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I understand <img src="/images/icons/smile.gif" /><br /><br />I don't think you'll find a $75 scope by Orion or Meade, maybe I'm wrong. I dismissed things in that price range from consideration decades ago based on my own experience.<br />In general a scope at that price, if it came with a mount would be wobbly, and give lousy images. Trying to point it at an object would be horrible frustrating, and the view wouldn't be worth it. Unless there's been some great advances in the last few years. Perhaps others can comment on that.<br />If you buy a good scope, worst case you can sell it if the interest turns out not to be there.<br /><br />That's one reason I suggested the magazine subscription. Then you can see if that little spark grows or goes out without breaking the bank. Also a visit to a local club. Most of us love to share the sky with kids. Another good spark test. If he or she comes home from that fired up, then you can sense it will be worth it next year.<br />I know it's tough to wait, but in the long run, if he or she is really interested you'll know by these things whether its worth the money.<br /><br />Binocs allow you to do a lot of things, although not great with the planets until you get to a pricier range.<br />Jupiter's moons, yes. Saturns rings, barely. Venus as a crescent.<br />On the other hand you could do great with the moon, globular clusters, and spend hours just perusing the milky way. Also useful for comets should one appear.<br />At least you can see a clear view of a planet, even if detail is limited.<br /><br />Well, I've gone on enough. Wait for some other comments, these are just my opinions.<br />Also, read the thread at the top of this page about first telescopes. I think you'll find much of what I've said in there.<br /><br />Good luck, and feel free to ask more questions, but you know my views by now <img src="/images/icons/wink.gif" /> <div class="Discussion_UserSignature"> <p><font color="#000080"><em><font color="#000000">But the Krell forgot one thing John. Monsters. Monsters from the Id.</font></em> </font></p><p><font color="#000080">I really, really, really, really miss the "first unread post" function</font><font color="#000080"> </font></p> </div>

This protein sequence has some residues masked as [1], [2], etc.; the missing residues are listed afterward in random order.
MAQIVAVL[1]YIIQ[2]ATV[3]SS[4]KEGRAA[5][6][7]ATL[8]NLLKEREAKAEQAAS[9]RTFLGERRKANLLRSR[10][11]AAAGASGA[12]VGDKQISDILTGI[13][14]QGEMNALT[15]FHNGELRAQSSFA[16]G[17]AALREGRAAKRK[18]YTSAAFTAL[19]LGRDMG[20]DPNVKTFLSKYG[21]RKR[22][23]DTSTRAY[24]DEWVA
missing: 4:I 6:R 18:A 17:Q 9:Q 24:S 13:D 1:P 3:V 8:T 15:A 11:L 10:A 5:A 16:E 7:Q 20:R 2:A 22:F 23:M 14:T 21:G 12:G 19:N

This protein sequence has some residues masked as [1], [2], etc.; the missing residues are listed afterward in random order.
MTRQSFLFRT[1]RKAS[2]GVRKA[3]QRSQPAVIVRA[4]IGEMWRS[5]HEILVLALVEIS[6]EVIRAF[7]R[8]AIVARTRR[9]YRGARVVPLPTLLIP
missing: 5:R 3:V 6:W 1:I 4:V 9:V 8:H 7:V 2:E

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six_strings

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100% agree with MW... I would suggest also to start with binoculars... 10x50's are great (for me) but depending on your youngster you may need a tripod for that magnification (a camera tripod can even work for this) It may be difficult for a child to hold stable without support... Maybe 8x50 or 8x40?? Shop around for a sale. Multi-coated lenses (fully multi-coated is better) if possible, reduces internal glares, absorbs more light, etc.. Ideally a 7-8mm exit pupil, with one eyepiece having a seperate focus... A little research will payoff <img src="/images/icons/smile.gif" /> <br /><br />If you buy some dept. store telescope you both will be disappointed *shrug* You will also be wise to learn the night sky (using the binoculars) while saving up for a good scope <img src="/images/icons/smile.gif" /> <div class="Discussion_UserSignature"> </div>